I become too wrapped up in my Savior and His adventure with me to hate myself. It’s just not about me anymore. It’s about Him.

If anything is worth doing, it’s worth doing messy. And a relationship with God is so worth doing.

Transformation & Spilled Milk

Photo by Dan Pupius

It’s your first shot at recovery. Or perhaps it’s your hundredth. Perhaps you’re crawling out of a long relapse, bloated and hungry and tired of lying to yourself. So you create a Recovery Plan, perhaps with bible studies to complete, friends to call, exercises to finish, and books to read. You wake up glittering shining on Day One, committed to Intuitive Eating or Josie Lenore. You’ve reblogged “No Binge August” and written “1 Days Since Purging” on your mirror. You’ve tattooed the eating disorder recovery symbol on your wrist. This time, you won’t mess up. This time, no milk will be split.

Until you do. And milk goes sprawling across the table.

Then you’ve ruined your Perfect Recovery. You’ve messed up again. You tried your hardest, so you must just not be strong enough for recovery. You did your best, so you’re obviously not good enough. You’ve been in your disorder too long, you’re carrying too many scars, this recovery thing is not for you. So you leap back into your disorder. It’s all or nothing. Either you do it perfect, or you don’t do it at all.

Perfect Recovery is just another extension of your disorder. It’s crushing black & white thinking disguised as something wholesome. But it’s not wholesome. It will drag you down just as surely as vomiting, bingeing, and starving. You’re trying to create a Perfect Self with all the right answers for the therapists and for herself – just like your eating disorder is trying to create a Perfect Self with control, beauty, and strength. Both are destructive.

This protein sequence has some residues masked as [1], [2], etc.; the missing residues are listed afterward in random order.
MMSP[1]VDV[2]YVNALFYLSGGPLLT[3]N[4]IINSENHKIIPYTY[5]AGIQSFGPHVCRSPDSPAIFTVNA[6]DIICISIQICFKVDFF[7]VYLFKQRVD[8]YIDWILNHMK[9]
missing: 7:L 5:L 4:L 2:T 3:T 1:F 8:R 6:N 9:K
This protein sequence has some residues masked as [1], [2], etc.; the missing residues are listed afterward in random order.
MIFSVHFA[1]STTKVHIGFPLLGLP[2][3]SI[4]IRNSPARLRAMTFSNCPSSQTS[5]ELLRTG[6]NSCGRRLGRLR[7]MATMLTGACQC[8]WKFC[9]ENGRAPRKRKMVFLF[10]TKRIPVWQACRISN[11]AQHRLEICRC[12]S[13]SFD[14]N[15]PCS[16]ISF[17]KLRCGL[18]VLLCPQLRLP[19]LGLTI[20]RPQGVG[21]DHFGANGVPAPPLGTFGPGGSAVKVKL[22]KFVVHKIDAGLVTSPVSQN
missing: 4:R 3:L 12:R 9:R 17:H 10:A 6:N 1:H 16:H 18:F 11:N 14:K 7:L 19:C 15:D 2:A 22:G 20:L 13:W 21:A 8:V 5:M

My friend said something crazy last night when I confessed to my perfectionistic ways. He said, “If anything is worth doing, it’s worth doing messy.”

What? You mean recovery is worth doing up to my elbows in spilled milk? Even if today I binged, yesterday I cut, and my head is a whirlwind of lies? It’s worth it to just keep going? To confess my failures and move on into fresh success, then stumble again, confess again, move on again? To accept my disordered, goofy, clueless, flibbertigibbet self as I really am – broken, needy, and hungry for truth?

It’s only in that place, when I accept that I am desperate, incapable of perfect, that I can give all the Transformation power to Jesus. I can’t transform me. But he can. Jesus sees me down to my core. I can’t fake it for him like I fake it for myself. He knows that I can’t squeeze and bludgeon myself into perfection. He knows that six months out, I’ll still have a rumbling stomach for Perfect, Skinny, and Power. And he takes me anyway.

I’m no longer in control. I’m no longer worshipping my own Perfect Self. I’m where I’m supposed to be, open handed, centered on Jesus, letting go of myself. And that’s when healing happens. That’s when recovery happens. Because I never had the power to make them happen in the first place.

Release perfect. Get sticky. Anything worth doing is worth doing messy.